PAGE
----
Since April, Lylah has been at St. Jude Children’s Research Hospital battling Stage 4 neuroblastoma. She has finished six rounds of chemotherapy, gone through three surgeries and is halfway through a stem cell transplant procedure.

Her grandfather, Jack McClurg, is an associate professor of practice at the University of Mississippi’s Center for Manufacturing Excellence and a UM alumnus. He wanted to do something to show support not only for Lylah but also for St. Jude, which has offered remarkable care not only for Lylah but also for her family, McClurg said.

So McClurg has been training to run in the St. Jude Memphis Half Marathon, set for Saturday (Dec. 6) in Memphis. For someone who hasn’t run in a very long time, it was a challenge to train and work up his distance. But it’s been worth every painful step.

“She is just the strongest little person I have ever known,” he said. “To say the least, she is my hero!”

On his St. Jude fundraising page, McClurg describes himself as “Lylah’s Pop” and says that until she was diagnosed, he did not pay a lot of attention to the fundraising efforts going on around him for many deserving organizations.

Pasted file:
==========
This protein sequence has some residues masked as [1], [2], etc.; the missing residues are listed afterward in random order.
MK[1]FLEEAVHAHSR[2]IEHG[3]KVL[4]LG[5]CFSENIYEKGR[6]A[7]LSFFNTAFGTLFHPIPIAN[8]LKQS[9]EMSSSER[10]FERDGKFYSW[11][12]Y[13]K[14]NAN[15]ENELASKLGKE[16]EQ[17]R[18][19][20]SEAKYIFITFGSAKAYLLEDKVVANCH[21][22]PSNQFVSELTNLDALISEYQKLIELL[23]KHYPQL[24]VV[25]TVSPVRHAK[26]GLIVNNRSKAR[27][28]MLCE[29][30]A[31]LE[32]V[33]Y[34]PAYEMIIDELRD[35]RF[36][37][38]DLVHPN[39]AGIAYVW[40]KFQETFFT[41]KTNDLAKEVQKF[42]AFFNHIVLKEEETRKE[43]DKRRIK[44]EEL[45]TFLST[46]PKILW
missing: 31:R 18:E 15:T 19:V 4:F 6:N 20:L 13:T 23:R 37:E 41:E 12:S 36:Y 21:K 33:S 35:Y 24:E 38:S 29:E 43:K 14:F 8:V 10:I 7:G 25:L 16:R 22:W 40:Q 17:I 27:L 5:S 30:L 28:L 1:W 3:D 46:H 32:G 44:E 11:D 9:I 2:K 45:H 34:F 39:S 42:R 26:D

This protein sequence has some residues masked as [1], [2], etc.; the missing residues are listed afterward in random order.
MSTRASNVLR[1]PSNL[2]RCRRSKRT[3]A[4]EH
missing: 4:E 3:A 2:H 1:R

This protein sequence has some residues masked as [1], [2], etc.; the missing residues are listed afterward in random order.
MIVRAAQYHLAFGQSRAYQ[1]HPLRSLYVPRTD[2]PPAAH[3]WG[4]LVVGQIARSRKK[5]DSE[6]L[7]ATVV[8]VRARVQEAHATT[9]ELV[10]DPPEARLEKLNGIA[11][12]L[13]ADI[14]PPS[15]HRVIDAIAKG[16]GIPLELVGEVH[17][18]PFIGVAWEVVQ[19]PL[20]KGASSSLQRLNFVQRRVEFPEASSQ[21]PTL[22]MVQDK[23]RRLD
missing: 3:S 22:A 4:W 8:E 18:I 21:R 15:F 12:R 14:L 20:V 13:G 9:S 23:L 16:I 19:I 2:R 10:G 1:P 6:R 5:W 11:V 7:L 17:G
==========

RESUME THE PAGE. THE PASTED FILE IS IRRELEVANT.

“Don’t get me wrong, I knew they were for a good cause, but I never knew how much good it was doing,” he explained. “The main reason I am doing this is because St. Jude has been so incredible to us! They have taken excellent care of my granddaughter, but they haven’t forgotten about the needs/concerns of the parents and immediate family. The fact is, they have provided outpatient housing for the family when they are not confined to the hospital, discounts on food, gas vouchers for travel back and forth from Booneville to the hospital for my son-in-law and many more things.”

McClurg said he took on the challenge to bring attention to the work of St. Jude and to show personally how much their care has meant to his family.

“They try so hard to make it such that the parents don’t have to worry about anything, except their child,” he said. “There is never a bill with St. Jude. Whatever the insurance doesn’t cover, St. Jude does. When you see and experience that firsthand, you have to do something.”

So when he laces up his running shoes Saturday at the starting line for this long-awaited race, McClurg said he will be racing for Lylah and for all the children touched by St. Jude.

“Running the St. Jude half marathon is my way of doing that,” he said. “It is hard to get this over-the-hill, overweight body out there and training, but it reminds me of the hardships that Lylah is going through and the good that St. Jude is doing, not just for my granddaughter, but for all of the children that are there.”

To make a donation to St. Jude, visit McClurg’s fundraising page at:


Jack McClurg and granddaughter Lylah

Jack McClurg and granddaughter Lylah


UM to Host 2015 Conference for Undergraduate Women in Physics